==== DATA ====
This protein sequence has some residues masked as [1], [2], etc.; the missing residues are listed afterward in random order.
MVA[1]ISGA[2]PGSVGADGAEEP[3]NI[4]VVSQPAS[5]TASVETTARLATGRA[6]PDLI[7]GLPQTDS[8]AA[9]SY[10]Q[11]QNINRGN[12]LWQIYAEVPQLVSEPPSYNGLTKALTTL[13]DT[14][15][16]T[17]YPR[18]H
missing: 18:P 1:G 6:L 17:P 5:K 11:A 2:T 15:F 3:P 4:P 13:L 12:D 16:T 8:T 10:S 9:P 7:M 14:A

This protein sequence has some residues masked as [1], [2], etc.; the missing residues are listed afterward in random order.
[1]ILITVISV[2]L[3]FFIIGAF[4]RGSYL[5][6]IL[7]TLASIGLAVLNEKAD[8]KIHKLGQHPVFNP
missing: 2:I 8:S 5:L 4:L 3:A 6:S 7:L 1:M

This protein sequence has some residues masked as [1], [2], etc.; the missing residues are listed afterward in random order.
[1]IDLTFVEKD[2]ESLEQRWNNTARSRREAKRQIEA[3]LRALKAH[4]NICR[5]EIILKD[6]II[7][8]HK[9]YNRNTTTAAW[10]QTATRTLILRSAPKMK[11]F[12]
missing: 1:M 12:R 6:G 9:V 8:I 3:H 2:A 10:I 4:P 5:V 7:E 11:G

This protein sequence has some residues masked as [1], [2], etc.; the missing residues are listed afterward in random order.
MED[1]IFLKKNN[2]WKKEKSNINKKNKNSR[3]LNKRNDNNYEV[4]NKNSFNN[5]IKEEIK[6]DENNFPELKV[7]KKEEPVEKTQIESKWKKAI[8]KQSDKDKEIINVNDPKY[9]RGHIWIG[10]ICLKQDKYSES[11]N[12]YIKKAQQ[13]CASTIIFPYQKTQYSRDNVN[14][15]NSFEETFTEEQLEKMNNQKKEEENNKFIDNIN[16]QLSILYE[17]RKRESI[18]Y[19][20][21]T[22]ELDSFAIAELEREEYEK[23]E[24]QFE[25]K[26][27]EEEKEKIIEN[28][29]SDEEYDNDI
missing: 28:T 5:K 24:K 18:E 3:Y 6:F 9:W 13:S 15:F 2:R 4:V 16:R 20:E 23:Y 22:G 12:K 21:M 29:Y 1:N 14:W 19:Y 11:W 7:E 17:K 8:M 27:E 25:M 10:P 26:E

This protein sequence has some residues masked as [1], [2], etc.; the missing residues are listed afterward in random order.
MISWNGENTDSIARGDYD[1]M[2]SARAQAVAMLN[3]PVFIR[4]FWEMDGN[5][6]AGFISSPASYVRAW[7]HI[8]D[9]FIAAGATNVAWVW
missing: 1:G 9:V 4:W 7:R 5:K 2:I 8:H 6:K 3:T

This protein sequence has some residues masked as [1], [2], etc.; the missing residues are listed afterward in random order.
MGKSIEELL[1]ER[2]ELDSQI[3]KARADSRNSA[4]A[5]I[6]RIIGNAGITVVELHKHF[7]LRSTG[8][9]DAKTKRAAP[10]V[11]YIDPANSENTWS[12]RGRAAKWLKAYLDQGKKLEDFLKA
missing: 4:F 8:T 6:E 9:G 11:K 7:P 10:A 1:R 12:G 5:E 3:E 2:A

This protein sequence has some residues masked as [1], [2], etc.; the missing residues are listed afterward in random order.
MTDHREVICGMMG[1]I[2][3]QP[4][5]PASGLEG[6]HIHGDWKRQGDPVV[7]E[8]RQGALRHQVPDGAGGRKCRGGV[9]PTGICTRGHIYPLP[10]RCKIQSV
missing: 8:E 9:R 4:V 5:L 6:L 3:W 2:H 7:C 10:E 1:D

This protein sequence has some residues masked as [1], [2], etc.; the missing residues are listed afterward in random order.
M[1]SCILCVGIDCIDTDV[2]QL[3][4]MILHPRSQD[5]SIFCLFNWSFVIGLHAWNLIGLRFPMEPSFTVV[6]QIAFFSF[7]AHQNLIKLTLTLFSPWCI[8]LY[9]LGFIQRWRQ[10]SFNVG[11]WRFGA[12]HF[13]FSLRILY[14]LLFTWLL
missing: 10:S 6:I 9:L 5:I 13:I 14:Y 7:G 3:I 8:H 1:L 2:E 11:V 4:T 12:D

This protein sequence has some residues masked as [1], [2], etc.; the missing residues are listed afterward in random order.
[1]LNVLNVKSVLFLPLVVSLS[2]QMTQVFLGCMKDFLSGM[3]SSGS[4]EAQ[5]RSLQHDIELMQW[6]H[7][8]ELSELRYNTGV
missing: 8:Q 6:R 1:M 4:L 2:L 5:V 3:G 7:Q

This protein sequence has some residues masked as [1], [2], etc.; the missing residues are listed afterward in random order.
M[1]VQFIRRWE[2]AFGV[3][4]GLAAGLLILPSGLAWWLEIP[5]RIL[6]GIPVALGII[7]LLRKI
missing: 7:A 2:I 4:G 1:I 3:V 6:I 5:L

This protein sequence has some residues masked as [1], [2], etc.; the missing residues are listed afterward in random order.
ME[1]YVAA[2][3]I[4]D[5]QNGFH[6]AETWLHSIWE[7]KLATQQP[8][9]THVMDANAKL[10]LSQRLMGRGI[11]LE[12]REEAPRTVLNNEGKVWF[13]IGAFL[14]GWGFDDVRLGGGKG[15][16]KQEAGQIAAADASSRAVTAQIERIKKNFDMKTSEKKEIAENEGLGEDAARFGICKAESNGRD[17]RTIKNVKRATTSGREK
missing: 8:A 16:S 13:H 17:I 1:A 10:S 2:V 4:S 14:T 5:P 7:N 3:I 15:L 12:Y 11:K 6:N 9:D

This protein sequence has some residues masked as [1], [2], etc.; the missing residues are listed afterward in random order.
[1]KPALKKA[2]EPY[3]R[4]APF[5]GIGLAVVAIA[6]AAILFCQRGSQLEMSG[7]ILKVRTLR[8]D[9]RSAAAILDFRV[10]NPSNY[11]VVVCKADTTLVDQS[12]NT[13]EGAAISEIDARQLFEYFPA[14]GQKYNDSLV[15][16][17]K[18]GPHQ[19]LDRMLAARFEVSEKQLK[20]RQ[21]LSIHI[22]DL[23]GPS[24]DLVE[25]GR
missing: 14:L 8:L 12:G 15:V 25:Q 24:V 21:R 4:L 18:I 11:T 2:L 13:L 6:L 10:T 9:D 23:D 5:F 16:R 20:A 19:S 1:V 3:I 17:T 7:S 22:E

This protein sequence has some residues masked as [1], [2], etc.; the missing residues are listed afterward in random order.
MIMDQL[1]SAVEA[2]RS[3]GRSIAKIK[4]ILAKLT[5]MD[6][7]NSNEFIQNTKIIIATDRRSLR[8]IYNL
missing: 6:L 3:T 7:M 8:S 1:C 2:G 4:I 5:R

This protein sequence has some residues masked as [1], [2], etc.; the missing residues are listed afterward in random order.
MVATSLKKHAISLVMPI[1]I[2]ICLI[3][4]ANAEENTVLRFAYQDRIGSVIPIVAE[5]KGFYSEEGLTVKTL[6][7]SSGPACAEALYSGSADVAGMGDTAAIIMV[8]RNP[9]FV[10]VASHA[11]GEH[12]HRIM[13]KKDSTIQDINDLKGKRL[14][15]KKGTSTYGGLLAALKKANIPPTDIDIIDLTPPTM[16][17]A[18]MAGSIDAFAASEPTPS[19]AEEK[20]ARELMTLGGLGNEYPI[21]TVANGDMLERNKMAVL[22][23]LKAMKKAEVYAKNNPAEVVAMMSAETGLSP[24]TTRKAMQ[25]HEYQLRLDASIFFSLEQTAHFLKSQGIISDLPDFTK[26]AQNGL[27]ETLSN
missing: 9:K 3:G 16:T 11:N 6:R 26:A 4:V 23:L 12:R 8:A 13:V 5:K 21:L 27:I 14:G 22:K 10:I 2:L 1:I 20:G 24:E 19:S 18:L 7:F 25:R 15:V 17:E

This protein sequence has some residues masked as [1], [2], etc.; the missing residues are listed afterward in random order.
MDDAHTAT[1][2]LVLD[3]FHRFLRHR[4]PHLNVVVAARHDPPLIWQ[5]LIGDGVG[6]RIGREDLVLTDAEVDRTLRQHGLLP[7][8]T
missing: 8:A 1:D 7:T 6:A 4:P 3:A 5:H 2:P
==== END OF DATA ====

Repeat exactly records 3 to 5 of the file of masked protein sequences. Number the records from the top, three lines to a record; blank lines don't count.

This protein sequence has some residues masked as [1], [2], etc.; the missing residues are listed afterward in random order.
[1]IDLTFVEKD[2]ESLEQRWNNTARSRREAKRQIEA[3]LRALKAH[4]NICR[5]EIILKD[6]II[7][8]HK[9]YNRNTTTAAW[10]QTATRTLILRSAPKMK[11]F[12]
missing: 1:M 12:R 6:G 9:V 8:I 3:H 2:A 10:I 4:P 5:V 7:E 11:G

This protein sequence has some residues masked as [1], [2], etc.; the missing residues are listed afterward in random order.
MED[1]IFLKKNN[2]WKKEKSNINKKNKNSR[3]LNKRNDNNYEV[4]NKNSFNN[5]IKEEIK[6]DENNFPELKV[7]KKEEPVEKTQIESKWKKAI[8]KQSDKDKEIINVNDPKY[9]RGHIWIG[10]ICLKQDKYSES[11]N[12]YIKKAQQ[13]CASTIIFPYQKTQYSRDNVN[14][15]NSFEETFTEEQLEKMNNQKKEEENNKFIDNIN[16]QLSILYE[17]RKRESI[18]Y[19][20][21]T[22]ELDSFAIAELEREEYEK[23]E[24]QFE[25]K[26][27]EEEKEKIIEN[28][29]SDEEYDNDI
missing: 28:T 5:K 24:K 18:E 3:Y 6:F 9:W 13:S 15:F 2:R 4:V 16:R 20:E 23:Y 22:G 12:K 21:M 29:Y 1:N 14:W 19:Y 11:W 7:E 17:K 8:M 27:E 25:M 10:P 26:E

This protein sequence has some residues masked as [1], [2], etc.; the missing residues are listed afterward in random order.
MISWNGENTDSIARGDYD[1]M[2]SARAQAVAMLN[3]PVFIR[4]FWEMDGN[5][6]AGFISSPASYVRAW[7]HI[8]D[9]FIAAGATNVAWVW
missing: 1:G 9:V 4:W 7:R 5:K 2:I 8:H 6:K 3:T